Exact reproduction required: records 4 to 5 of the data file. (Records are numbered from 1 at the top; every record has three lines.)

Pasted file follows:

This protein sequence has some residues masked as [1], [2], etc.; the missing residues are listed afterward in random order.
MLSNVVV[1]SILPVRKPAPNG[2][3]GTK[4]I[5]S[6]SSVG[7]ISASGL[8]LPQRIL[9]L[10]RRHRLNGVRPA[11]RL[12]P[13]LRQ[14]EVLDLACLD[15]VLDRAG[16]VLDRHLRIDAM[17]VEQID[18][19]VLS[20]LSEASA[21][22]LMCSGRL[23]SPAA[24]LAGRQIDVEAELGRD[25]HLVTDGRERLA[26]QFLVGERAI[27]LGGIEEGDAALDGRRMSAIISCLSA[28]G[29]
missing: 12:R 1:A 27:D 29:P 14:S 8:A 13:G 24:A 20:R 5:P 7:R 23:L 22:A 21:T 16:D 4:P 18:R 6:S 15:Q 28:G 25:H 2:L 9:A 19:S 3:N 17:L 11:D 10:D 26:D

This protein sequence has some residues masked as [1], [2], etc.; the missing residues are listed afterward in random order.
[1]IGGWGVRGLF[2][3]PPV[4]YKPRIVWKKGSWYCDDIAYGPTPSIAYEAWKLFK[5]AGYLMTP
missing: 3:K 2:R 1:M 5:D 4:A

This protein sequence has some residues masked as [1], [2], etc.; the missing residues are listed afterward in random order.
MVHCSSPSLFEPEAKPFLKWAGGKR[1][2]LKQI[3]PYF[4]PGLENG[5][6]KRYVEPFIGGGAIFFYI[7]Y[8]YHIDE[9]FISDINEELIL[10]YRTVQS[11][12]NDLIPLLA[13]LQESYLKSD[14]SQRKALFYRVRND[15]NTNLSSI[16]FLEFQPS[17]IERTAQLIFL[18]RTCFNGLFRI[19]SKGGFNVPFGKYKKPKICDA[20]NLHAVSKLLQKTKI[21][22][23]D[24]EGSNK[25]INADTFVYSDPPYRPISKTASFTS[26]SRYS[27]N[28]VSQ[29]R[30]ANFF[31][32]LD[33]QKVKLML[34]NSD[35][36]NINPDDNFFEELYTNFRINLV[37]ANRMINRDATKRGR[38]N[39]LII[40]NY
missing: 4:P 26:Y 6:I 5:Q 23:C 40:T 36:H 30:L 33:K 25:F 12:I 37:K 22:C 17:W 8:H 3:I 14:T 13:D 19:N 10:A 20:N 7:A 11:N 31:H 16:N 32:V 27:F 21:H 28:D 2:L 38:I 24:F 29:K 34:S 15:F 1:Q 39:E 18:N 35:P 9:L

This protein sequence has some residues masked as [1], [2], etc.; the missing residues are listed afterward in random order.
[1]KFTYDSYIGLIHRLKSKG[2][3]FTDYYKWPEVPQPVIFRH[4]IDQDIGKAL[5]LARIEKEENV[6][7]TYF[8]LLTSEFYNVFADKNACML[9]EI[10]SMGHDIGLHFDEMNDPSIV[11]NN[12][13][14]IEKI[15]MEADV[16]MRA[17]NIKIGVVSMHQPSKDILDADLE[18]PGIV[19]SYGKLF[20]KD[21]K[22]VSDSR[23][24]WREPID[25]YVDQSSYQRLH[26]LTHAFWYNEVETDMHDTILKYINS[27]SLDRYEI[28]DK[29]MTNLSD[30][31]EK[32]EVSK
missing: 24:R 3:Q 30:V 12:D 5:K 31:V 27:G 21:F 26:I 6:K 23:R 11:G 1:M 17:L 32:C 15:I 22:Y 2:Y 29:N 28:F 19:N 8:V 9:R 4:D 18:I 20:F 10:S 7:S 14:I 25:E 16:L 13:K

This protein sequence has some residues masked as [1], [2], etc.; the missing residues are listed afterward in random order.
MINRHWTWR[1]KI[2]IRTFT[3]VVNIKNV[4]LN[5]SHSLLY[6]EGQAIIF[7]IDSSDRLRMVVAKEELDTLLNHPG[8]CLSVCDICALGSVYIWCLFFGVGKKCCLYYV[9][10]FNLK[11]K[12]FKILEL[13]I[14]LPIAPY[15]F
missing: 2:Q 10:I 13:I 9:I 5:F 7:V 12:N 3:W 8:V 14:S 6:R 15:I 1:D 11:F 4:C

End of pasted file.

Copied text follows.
This protein sequence has some residues masked as [1], [2], etc.; the missing residues are listed afterward in random order.
[1]KFTYDSYIGLIHRLKSKG[2][3]FTDYYKWPEVPQPVIFRH[4]IDQDIGKAL[5]LARIEKEENV[6][7]TYF[8]LLTSEFYNVFADKNACML[9]EI[10]SMGHDIGLHFDEMNDPSIV[11]NN[12][13][14]IEKI[15]MEADV[16]MRA[17]NIKIGVVSMHQPSKDILDADLE[18]PGIV[19]SYGKLF[20]KD[21]K[22]VSDSR[23][24]WREPID[25]YVDQSSYQRLH[26]LTHAFWYNEVETDMHDTILKYINS[27]SLDRYEI[28]DK[29]MTNLSD[30][31]EK[32]EVSK
missing: 24:R 3:Q 30:V 12:D 5:K 31:V 27:G 21:F 26:I 6:K 23:R 11:G 1:M 17:L 32:C 15:I 22:Y 2:Y 29:N 28:F 19:N 8:V 9:R 4:D 18:I 20:F 10:S 7:S 14:I 25:E 16:L 13:K

This protein sequence has some residues masked as [1], [2], etc.; the missing residues are listed afterward in random order.
MINRHWTWR[1]KI[2]IRTFT[3]VVNIKNV[4]LN[5]SHSLLY[6]EGQAIIF[7]IDSSDRLRMVVAKEELDTLLNHPG[8]CLSVCDICALGSVYIWCLFFGVGKKCCLYYV[9][10]FNLK[11]K[12]FKILEL[13]I[14]LPIAPY[15]F
missing: 2:Q 10:I 13:I 9:I 5:F 7:V 12:N 3:W 8:V 14:S 6:R 15:I 1:D 11:F 4:C